Schafer recalls speculatively pitching a concept for a spy game to LucasArt's top brass. "You were going to meditate on objects and that meditation was going to be this vision quest that you went on in your head to figure out clues, and that's how you're going to solve puzzles," he recalls.


Its subsequent transformation into the game we know today was actually a result of a water-cooler misunderstanding with a colleague.


"I remember talking to someone in the hallway - they were like, 'I heard about that game where you go into other people's heads. Tell me more about that'. I was like, 'No, you don't go into other people's heads, you go into... wait a second'.


"It was him misunderstanding my pitch, but it actually sounded like a much better idea."


The concept was then put on ice for a few years while Schafer wound up his stint at Lucas. Frustrated that he had no ownership of the games that he felt creatively entwined with and tiring of the company's conservative corporate culture, Schafer upped sticks and set up Double Fine back in 2000.

Rock, Paper, Shotgun - contact@rockpapershotgun.com (Alec Meer)

Maaaaaaaammy

Here’s what puzzles me. We’ve all been so terribly excited about Double Fine making a new point and click adventure game and potentially making Psychonauts 2 – as though the idea of getting games like that had hitherto been openly insane. And yet, on console, they’d already released Stacking, which is positively dripping in adventurey leftfield puzzles and Psychonautsy surreal-slapstick humour. So, before we get entirely wrapped up in crying for more, let’s celebrate lovely Stacking, which arrived suddenly on Steam just a few days ago. (more…)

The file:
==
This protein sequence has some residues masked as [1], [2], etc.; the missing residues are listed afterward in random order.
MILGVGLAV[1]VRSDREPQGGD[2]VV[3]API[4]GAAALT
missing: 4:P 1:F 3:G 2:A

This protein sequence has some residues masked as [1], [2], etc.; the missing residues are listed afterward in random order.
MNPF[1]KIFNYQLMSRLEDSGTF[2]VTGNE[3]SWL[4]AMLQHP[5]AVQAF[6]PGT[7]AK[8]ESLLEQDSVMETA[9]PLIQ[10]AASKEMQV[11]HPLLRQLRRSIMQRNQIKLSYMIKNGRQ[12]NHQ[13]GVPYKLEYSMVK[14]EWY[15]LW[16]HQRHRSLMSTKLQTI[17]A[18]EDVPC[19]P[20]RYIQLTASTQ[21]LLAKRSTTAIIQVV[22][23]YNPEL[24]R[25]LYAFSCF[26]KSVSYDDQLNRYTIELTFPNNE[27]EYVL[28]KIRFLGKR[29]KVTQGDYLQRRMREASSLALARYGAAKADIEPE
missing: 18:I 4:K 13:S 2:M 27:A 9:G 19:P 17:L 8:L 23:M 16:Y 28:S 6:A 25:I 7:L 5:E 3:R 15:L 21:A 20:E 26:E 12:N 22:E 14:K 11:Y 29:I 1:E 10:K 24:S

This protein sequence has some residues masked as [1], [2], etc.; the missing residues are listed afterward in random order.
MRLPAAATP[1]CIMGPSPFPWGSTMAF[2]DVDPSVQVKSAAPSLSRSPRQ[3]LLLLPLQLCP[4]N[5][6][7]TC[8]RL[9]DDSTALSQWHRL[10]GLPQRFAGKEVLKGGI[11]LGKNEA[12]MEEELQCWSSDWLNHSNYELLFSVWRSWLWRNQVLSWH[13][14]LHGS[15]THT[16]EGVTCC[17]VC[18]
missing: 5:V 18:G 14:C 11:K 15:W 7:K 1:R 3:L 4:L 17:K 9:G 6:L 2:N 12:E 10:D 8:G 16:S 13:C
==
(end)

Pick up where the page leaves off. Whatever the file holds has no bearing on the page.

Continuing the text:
Rock, Paper, Shotgun - contact@rockpapershotgun.com (Jim Rossignol)

Me and my computer, yesterday.Hello, you. I thought you’d like to know that Stacking is out on Steam. Stacking is Double Fine’s puzzley adventure based on nesting dolls. It’s proper lovely. There’s even “money off” until the 13th. But should you buy it? There’s no demo! Well I played a couple of hours of it on the console box, and it was okay – but don’t take my back-handed recommendation as your guide, instead, look into your heart>, and if there is only a clown’s face in there, staring silently back at you, wait for Alec’s Wot I Think, which should turn up later this week.

Mar 6, 2012
Product Update - Valve
This patch updates the DirectX redistributables to the version required for Costume Quest. This fixes some issues that new installs of Costume Quest might have.
Product Release - Valve
Stacking is Now Available on Steam and 33% off.*

To celebrate the launch of Stacking, Double Fine's Costume Quest and Psychonauts are also on sale at 50% off.*

Explore a vintage world inhabited by living Russian stacking dolls as you jump into more than 100 unique dolls and use their special abilities to solve a wide variety of puzzles & challenges. Play as Charlie Blackmore, the world’s tiniest Russian stacking doll, and embark on an adventure to rescue Charlie’s family from the nefarious industrialist known only as the “Baron.” This imaginative 3rd person puzzle adventure game will take you on a journey from a bustling Royal Train Station to a high-flying Zeppelin as you collect unique dolls and matched stacking sets to display in Charlie’s secret hideout, where you chronicle your adventures.

*Offers ends Tuesday March 13th 10AM PST.

Rock, Paper, Shotgun - contact@rockpapershotgun.com (John Walker)

Preparing to defend himself against the avalanche of money.

In the second part of our interview with Double Fine‘s Tim Schafer (the first part is here), we get to talking about the nature of the adventure game, and reflect on some of Schafer’s defining classics from the 90s, Day Of The Tentacle, Full Throttle and Grim Fandango, to consider what lessons they offer for today, the reasons for avoiding 3D altogether, and I almost trick him into making a sequel to Day Of The Tentacle.>

(more…)